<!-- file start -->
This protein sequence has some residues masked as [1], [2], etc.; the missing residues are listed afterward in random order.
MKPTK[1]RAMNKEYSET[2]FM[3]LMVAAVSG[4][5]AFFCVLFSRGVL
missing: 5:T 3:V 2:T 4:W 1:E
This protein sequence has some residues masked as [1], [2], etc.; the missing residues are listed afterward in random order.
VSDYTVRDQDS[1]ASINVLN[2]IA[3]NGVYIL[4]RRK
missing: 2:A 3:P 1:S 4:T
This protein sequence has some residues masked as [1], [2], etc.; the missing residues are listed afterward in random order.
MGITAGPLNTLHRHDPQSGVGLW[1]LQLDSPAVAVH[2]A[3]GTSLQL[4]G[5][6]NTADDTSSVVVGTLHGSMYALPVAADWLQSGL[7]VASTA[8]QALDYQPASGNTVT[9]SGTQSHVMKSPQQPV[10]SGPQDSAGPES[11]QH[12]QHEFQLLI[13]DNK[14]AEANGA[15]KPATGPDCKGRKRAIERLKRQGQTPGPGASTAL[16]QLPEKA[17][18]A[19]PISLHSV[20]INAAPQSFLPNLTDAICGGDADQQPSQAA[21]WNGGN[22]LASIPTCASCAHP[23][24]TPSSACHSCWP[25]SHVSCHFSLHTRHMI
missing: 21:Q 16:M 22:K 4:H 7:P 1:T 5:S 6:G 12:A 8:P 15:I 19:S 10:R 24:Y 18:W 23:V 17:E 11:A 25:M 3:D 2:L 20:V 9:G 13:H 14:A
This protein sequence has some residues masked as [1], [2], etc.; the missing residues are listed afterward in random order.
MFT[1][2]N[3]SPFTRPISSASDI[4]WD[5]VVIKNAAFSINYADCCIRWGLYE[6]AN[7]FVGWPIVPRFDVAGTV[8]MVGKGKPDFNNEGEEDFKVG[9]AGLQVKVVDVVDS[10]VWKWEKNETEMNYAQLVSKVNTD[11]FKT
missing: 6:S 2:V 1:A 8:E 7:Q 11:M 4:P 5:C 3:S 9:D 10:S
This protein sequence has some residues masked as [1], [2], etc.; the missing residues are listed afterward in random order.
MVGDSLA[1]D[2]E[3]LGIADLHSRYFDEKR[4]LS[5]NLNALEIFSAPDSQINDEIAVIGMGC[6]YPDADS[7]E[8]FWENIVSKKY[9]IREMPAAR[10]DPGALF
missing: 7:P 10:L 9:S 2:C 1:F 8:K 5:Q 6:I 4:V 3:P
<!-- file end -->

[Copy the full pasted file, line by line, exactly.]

This protein sequence has some residues masked as [1], [2], etc.; the missing residues are listed afterward in random order.
MKPTK[1]RAMNKEYSET[2]FM[3]LMVAAVSG[4][5]AFFCVLFSRGVL
missing: 5:T 3:V 2:T 4:W 1:E
This protein sequence has some residues masked as [1], [2], etc.; the missing residues are listed afterward in random order.
VSDYTVRDQDS[1]ASINVLN[2]IA[3]NGVYIL[4]RRK
missing: 2:A 3:P 1:S 4:T
This protein sequence has some residues masked as [1], [2], etc.; the missing residues are listed afterward in random order.
MGITAGPLNTLHRHDPQSGVGLW[1]LQLDSPAVAVH[2]A[3]GTSLQL[4]G[5][6]NTADDTSSVVVGTLHGSMYALPVAADWLQSGL[7]VASTA[8]QALDYQPASGNTVT[9]SGTQSHVMKSPQQPV[10]SGPQDSAGPES[11]QH[12]QHEFQLLI[13]DNK[14]AEANGA[15]KPATGPDCKGRKRAIERLKRQGQTPGPGASTAL[16]QLPEKA[17][18]A[19]PISLHSV[20]INAAPQSFLPNLTDAICGGDADQQPSQAA[21]WNGGN[22]LASIPTCASCAHP[23][24]TPSSACHSCWP[25]SHVSCHFSLHTRHMI
missing: 21:Q 16:M 22:K 4:H 7:P 1:T 5:S 6:G 12:A 8:P 15:I 19:S 10:R 24:Y 18:W 23:V 17:E 11:A 25:M 3:D 2:L 20:V 9:G 13:H 14:A
This protein sequence has some residues masked as [1], [2], etc.; the missing residues are listed afterward in random order.
MFT[1][2]N[3]SPFTRPISSASDI[4]WD[5]VVIKNAAFSINYADCCIRWGLYE[6]AN[7]FVGWPIVPRFDVAGTV[8]MVGKGKPDFNNEGEEDFKVG[9]AGLQVKVVDVVDS[10]VWKWEKNETEMNYAQLVSKVNTD[11]FKT
missing: 6:S 2:V 1:A 8:E 7:Q 11:M 4:P 5:C 3:S 9:D 10:S
This protein sequence has some residues masked as [1], [2], etc.; the missing residues are listed afterward in random order.
MVGDSLA[1]D[2]E[3]LGIADLHSRYFDEKR[4]LS[5]NLNALEIFSAPDSQINDEIAVIGMGC[6]YPDADS[7]E[8]FWENIVSKKY[9]IREMPAAR[10]DPGALF
missing: 7:P 10:L 9:S 2:C 1:F 8:K 5:Q 6:I 4:V 3:P